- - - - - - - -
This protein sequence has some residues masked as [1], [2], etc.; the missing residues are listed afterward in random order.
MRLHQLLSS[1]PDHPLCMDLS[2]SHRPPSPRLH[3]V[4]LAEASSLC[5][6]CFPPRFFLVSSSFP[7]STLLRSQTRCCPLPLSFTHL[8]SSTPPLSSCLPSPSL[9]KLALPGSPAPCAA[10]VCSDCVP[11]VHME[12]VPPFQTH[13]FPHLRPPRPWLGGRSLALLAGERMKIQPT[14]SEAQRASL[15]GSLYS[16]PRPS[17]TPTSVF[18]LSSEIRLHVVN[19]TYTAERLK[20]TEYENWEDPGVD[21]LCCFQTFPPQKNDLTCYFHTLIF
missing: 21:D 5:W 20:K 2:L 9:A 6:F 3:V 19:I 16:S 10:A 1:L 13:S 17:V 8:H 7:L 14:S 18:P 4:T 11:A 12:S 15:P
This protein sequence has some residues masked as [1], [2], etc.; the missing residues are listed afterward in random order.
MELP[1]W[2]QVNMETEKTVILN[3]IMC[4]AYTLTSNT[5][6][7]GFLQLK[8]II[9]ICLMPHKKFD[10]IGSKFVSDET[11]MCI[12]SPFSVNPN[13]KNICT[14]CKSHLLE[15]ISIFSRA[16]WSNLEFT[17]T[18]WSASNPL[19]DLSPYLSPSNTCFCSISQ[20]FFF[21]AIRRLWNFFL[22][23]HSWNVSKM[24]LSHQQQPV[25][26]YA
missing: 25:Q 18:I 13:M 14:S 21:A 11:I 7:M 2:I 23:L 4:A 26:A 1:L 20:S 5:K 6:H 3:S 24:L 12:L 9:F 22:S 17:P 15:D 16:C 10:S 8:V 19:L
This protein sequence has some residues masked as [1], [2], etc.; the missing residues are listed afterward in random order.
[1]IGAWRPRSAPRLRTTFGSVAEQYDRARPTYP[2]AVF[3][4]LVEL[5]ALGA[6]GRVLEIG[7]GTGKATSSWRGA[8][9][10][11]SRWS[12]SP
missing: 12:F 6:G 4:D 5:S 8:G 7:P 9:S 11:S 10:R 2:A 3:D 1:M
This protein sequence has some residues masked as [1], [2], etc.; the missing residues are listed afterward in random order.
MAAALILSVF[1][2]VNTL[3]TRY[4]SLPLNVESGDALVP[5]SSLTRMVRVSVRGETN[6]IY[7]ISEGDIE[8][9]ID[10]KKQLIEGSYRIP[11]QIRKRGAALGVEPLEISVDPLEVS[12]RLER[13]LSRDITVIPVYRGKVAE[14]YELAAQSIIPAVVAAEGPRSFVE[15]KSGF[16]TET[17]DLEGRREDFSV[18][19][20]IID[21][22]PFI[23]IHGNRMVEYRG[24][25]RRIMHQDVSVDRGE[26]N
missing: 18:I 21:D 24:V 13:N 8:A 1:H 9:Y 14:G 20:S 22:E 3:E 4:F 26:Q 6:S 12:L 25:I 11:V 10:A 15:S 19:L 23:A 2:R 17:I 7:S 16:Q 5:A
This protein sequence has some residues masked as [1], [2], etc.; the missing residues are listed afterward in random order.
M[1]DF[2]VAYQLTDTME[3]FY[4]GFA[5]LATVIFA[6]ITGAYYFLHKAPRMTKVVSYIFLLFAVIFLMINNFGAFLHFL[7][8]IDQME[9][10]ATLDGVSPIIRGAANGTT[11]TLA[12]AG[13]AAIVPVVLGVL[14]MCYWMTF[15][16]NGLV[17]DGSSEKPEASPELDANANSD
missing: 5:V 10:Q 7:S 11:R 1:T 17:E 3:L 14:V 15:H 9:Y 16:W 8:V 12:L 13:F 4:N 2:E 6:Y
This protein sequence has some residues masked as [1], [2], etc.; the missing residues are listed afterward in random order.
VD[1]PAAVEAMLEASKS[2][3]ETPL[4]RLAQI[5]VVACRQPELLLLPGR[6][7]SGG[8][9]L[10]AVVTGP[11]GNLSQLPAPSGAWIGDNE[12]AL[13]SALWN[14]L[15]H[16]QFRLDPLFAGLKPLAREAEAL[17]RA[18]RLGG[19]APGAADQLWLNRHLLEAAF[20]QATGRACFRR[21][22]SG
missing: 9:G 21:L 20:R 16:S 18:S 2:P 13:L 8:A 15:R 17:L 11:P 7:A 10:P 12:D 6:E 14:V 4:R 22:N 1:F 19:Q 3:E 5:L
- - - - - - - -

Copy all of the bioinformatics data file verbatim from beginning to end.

This protein sequence has some residues masked as [1], [2], etc.; the missing residues are listed afterward in random order.
MRLHQLLSS[1]PDHPLCMDLS[2]SHRPPSPRLH[3]V[4]LAEASSLC[5][6]CFPPRFFLVSSSFP[7]STLLRSQTRCCPLPLSFTHL[8]SSTPPLSSCLPSPSL[9]KLALPGSPAPCAA[10]VCSDCVP[11]VHME[12]VPPFQTH[13]FPHLRPPRPWLGGRSLALLAGERMKIQPT[14]SEAQRASL[15]GSLYS[16]PRPS[17]TPTSVF[18]LSSEIRLHVVN[19]TYTAERLK[20]TEYENWEDPGVD[21]LCCFQTFPPQKNDLTCYFHTLIF
missing: 21:D 5:W 20:K 2:L 9:A 6:F 3:V 19:I 16:S 10:A 1:L 13:S 17:V 8:H 7:L 14:S 18:P 4:T 11:A 12:S 15:P
This protein sequence has some residues masked as [1], [2], etc.; the missing residues are listed afterward in random order.
MELP[1]W[2]QVNMETEKTVILN[3]IMC[4]AYTLTSNT[5][6][7]GFLQLK[8]II[9]ICLMPHKKFD[10]IGSKFVSDET[11]MCI[12]SPFSVNPN[13]KNICT[14]CKSHLLE[15]ISIFSRA[16]WSNLEFT[17]T[18]WSASNPL[19]DLSPYLSPSNTCFCSISQ[20]FFF[21]AIRRLWNFFL[22][23]HSWNVSKM[24]LSHQQQPV[25][26]YA
missing: 25:Q 18:I 13:M 14:S 21:A 11:I 7:M 2:I 23:L 4:A 26:A 1:L 20:S 5:K 6:H 3:S 24:L 12:L 9:F 22:S 17:P 15:D 16:C 10:S 8:V 19:L
This protein sequence has some residues masked as [1], [2], etc.; the missing residues are listed afterward in random order.
[1]IGAWRPRSAPRLRTTFGSVAEQYDRARPTYP[2]AVF[3][4]LVEL[5]ALGA[6]GRVLEIG[7]GTGKATSSWRGA[8][9][10][11]SRWS[12]SP
missing: 12:F 6:G 4:D 5:S 8:G 7:P 9:S 11:S 10:R 2:A 3:D 1:M
This protein sequence has some residues masked as [1], [2], etc.; the missing residues are listed afterward in random order.
MAAALILSVF[1][2]VNTL[3]TRY[4]SLPLNVESGDALVP[5]SSLTRMVRVSVRGETN[6]IY[7]ISEGDIE[8][9]ID[10]KKQLIEGSYRIP[11]QIRKRGAALGVEPLEISVDPLEVS[12]RLER[13]LSRDITVIPVYRGKVAE[14]YELAAQSIIPAVVAAEGPRSFVE[15]KSGF[16]TET[17]DLEGRREDFSV[18][19][20]IID[21][22]PFI[23]IHGNRMVEYRG[24][25]RRIMHQDVSVDRGE[26]N
missing: 18:I 21:D 24:V 13:N 8:A 1:H 9:Y 14:G 20:S 22:E 3:E 4:F 26:Q 6:S 12:L 25:I 11:V 10:A 15:S 19:L 23:A 2:R 17:I 7:S 16:Q 5:A
This protein sequence has some residues masked as [1], [2], etc.; the missing residues are listed afterward in random order.
M[1]DF[2]VAYQLTDTME[3]FY[4]GFA[5]LATVIFA[6]ITGAYYFLHKAPRMTKVVSYIFLLFAVIFLMINNFGAFLHFL[7][8]IDQME[9][10]ATLDGVSPIIRGAANGTT[11]TLA[12]AG[13]AAIVPVVLGVL[14]MCYWMTF[15][16]NGLV[17]DGSSEKPEASPELDANANSD
missing: 5:V 10:Q 7:S 11:R 1:T 17:E 3:L 14:V 15:H 9:Y 16:W 8:V 12:L 13:F 4:N 2:E 6:Y
This protein sequence has some residues masked as [1], [2], etc.; the missing residues are listed afterward in random order.
VD[1]PAAVEAMLEASKS[2][3]ETPL[4]RLAQI[5]VVACRQPELLLLPGR[6][7]SGG[8][9]L[10]AVVTGP[11]GNLSQLPAPSGAWIGDNE[12]AL[13]SALWN[14]L[15]H[16]QFRLDPLFAGLKPLAREAEAL[17]RA[18]RLGG[19]APGAADQLWLNRHLLEAAF[20]QATGRACFRR[21][22]SG
missing: 9:G 21:L 20:R 16:S 18:S 2:P 13:L 8:A 15:R 17:L 11:P 7:A 10:P 12:D 6:E 14:V 4:R 22:N 1:F 19:Q 3:E 5:L